By now, most self-published authors have heard about crowdfunding— the technique of collecting small financial donations from large groups of fans to finance a planned project—and many of them are wondering about the best way to make this model work for them.
And they have a lot of options. The typical model is consistent across most crowdfunding websites: an individual artist or entrepreneur pitches their project on creating a webpage with a description of what they will create (usually accompanied by a short video), a funding goal, and a specified time period in which they will be accepting donations. The creator can use Facebook, Twitter, and other social media platforms (as well, of course, as their personal website) to direct users to their project page and—hopefully–they raise the money to meet their goal. You can choose an “all or nothing” style campaign, where you only receive your donation money when and if you reach your goal, or a “keep it all” campaign, where your donation money is available as soon as a donor sends it.
Although would-be users of Kickstarter, the largest crowdfunding site, must live in the US or UK to accept donations through the service, there are now TONS of crowdfunding platforms available to international authors with international audiences, including IndieGoGo and RocketHub.
So you have a great idea for your next book, and want to use a crowdfunding platform to fund your research, marketing, supplies, or time spent. How do you get the most out of your campaign? There are a lot of factors to consider when designing your campaign to succeed, but there is no one right funding goal, one right video pitch, or one right way to do it. The most important part of planning your campaign is tailor-fitting it to your needs.
Here are some things to keep in mind:
1. Make your page personal. Your fans aren’t just supporting the book they want to read—they’re hiring you to write it. The more you let your writing style, sense of humor, interests, and influences show, the more your potential backers will have to go on.
2. Represent your project in an exciting and personal way—this probably means making a video. If you don’t have a $7,000 camera or a film degree, don’t panic. Bear in mind that your video doesn’t need to be—in fact shouldn’t be—extremely long: think TV ad or at longest movie trailer. If you know someone with a great video camera or a professional editing software program, by all means ask them for help (and be sure to offer to credit them on your page or in your video). But if you don’t, remember, the most important thing is that your audience can hear you, see you, and understand why your project is so fantastic. Have some preliminary sketches of the main character in your children’s novel? Include them. Have a wonderful love story to tell? Let your readers know why it’s so beautiful. Spend some time watching others’ pitch videos, and make some decisions about which techniques will work for you and which won’t. Remember, you’re a writer—you already have a huge advantage–so use it and create a concise, authentic message to your potential donors. Also a soundtrack (legally obtained and used) doesn’t hurt.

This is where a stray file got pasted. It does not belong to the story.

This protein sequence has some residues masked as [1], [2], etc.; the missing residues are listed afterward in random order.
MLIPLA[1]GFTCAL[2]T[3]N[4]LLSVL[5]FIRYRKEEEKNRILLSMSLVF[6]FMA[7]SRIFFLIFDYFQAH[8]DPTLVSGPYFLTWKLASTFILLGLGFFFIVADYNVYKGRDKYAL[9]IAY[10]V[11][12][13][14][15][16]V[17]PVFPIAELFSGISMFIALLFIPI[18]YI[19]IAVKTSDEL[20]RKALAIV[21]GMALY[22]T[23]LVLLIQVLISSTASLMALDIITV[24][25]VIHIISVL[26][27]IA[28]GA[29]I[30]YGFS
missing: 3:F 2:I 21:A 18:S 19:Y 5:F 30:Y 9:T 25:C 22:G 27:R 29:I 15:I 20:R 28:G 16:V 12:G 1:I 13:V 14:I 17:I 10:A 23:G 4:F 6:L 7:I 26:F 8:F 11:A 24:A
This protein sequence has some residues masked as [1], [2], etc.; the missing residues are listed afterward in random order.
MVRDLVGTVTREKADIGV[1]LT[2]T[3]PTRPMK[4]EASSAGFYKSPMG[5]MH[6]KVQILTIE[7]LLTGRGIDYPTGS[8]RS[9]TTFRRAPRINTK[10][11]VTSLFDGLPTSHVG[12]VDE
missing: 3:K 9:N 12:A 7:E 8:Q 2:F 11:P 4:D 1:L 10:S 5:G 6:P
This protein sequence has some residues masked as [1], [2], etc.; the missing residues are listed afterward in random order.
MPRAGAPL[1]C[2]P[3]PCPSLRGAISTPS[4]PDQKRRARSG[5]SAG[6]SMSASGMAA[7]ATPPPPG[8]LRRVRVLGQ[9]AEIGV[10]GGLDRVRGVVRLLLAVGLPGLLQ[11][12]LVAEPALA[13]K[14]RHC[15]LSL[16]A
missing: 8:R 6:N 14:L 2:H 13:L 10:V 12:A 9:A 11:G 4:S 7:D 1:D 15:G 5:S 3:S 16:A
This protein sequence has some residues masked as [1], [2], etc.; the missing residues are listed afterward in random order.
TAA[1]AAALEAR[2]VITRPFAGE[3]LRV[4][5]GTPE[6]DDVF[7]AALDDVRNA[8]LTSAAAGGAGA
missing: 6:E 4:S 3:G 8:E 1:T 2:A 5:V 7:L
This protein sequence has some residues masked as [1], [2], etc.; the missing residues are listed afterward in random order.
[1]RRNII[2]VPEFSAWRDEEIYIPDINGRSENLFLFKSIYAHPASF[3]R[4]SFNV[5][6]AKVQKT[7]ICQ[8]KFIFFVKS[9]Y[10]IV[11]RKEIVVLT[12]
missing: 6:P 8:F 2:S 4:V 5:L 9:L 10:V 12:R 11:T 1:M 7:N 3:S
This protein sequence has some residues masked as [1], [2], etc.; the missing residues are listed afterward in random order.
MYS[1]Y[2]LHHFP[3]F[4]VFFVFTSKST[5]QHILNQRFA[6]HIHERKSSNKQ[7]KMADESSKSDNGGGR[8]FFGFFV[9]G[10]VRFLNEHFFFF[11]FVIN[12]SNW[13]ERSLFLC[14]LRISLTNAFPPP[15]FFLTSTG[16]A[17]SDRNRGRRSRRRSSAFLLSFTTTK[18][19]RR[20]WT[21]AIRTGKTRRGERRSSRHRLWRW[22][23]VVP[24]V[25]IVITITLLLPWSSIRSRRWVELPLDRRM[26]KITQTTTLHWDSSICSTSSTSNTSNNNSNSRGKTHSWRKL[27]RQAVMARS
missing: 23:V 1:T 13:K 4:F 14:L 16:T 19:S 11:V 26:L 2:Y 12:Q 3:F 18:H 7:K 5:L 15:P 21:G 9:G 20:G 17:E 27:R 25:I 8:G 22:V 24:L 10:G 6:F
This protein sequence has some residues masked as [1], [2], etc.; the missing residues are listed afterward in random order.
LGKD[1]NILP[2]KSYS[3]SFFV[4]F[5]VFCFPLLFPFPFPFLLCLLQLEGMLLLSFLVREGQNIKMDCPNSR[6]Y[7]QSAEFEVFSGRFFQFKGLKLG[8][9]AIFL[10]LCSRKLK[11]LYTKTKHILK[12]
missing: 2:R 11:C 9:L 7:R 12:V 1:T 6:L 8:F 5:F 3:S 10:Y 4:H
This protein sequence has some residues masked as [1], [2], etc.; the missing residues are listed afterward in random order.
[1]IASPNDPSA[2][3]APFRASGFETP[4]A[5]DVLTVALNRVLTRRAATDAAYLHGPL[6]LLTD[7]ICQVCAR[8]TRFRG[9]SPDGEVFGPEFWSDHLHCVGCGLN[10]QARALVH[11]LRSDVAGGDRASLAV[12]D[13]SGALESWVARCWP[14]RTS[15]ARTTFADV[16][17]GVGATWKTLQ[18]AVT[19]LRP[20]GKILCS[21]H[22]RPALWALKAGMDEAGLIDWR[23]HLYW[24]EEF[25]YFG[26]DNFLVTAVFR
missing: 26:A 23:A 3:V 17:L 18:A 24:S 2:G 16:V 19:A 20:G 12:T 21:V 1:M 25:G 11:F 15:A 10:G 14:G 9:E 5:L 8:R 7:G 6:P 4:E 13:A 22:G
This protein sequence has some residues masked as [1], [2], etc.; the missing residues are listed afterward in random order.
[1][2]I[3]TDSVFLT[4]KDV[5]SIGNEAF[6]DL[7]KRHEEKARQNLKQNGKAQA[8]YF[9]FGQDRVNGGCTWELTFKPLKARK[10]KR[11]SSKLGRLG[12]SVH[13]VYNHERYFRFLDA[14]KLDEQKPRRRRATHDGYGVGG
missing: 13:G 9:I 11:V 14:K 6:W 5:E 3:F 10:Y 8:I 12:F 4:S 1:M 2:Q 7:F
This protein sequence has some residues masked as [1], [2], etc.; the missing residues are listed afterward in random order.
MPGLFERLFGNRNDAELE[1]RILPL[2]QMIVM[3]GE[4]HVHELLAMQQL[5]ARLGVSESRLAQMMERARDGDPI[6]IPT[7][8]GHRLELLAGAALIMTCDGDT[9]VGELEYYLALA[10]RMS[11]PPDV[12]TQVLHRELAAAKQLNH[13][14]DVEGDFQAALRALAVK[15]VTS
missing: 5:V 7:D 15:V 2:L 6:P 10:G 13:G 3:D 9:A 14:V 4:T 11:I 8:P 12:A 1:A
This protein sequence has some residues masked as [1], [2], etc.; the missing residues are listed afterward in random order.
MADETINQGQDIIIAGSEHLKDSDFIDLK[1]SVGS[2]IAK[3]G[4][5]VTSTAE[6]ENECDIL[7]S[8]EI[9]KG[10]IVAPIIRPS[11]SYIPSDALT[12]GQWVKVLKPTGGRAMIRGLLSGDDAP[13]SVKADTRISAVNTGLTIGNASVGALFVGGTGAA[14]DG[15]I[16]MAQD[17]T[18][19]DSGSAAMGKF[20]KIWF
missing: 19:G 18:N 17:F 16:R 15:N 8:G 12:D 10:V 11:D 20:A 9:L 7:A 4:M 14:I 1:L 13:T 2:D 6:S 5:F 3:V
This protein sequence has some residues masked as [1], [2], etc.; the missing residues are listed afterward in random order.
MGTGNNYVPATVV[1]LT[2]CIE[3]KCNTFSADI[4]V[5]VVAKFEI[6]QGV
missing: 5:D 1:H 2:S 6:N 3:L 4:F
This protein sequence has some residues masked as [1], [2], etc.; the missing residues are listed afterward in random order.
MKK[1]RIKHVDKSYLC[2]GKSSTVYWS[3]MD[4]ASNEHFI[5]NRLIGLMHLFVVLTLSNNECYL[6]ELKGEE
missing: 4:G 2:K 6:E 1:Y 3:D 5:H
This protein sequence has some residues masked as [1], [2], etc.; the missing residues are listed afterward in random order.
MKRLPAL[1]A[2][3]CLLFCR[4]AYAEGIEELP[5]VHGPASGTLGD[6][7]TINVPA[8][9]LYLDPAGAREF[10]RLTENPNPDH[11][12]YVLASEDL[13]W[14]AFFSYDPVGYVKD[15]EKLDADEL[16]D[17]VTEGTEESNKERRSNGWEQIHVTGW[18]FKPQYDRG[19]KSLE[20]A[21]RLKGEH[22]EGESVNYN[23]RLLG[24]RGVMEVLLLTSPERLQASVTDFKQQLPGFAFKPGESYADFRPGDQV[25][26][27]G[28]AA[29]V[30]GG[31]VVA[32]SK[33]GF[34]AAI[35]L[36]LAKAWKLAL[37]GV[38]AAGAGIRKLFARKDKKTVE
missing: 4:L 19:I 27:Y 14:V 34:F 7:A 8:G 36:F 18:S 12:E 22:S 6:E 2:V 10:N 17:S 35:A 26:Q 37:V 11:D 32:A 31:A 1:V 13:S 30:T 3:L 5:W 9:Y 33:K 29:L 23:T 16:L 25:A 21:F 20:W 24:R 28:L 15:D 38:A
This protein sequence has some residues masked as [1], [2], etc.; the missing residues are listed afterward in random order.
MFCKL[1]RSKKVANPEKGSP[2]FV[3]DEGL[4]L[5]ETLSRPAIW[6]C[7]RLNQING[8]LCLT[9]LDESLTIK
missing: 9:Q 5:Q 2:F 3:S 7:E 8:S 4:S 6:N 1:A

3. Set a reasonable funding target, and specify good reasons for it. Your campaign is likely to get more attention if you reach your goal—not to mention the fact that if you choose an “all or nothing” funding model, reaching your goal will be the only way to get your donations! So figure out what you’ll need, and stick to that number—you can always create a new campaign for your next book.
You should also tell your audience what the money’s for. Explain what your donors’ hard-earned cash will be covering—a fact-finding expedition, a professional cover design, a truck of Red Bulls for the all-nighters you’ll be pulling? No need to go into the brand of coffee you’ll be buying, but an accurate description will make your audience more interested in backing your project.
4. Make your thank you gifts worth donating for. (Alternatively called “perks” or “goods,” these are incentives you send to donors in exchange for support.) For having some faith early on, give your audience a little extra love. Writing a book about Canadian military history? Make your grand prize a guided tour of an important military site with the author. Writing a graphic novel about vampires? Offer donors a desktop wallpaper download or framed poster. Writing a book of comedic poetry? Offer to write a limerick on your donor’s Facebook wall. You get the idea. The author of this children’s book offered to read his top donor a bedtime story.
5. Don’t stop looking for your audience. Obviously you’re going to be reaching out through facebook, twitter, and your author site, but it pays to put some thought into where else you can find your audience. What sites do they visit, what bloggers do they follow, and how are you going to be able to get their attention? If you have a mailing list, send out a friendly email notification to your readers directing them to your crowdfund page.
6. Be aware of your legal commitments and follow-through on what you promised to deliver to your donors. They deserve it.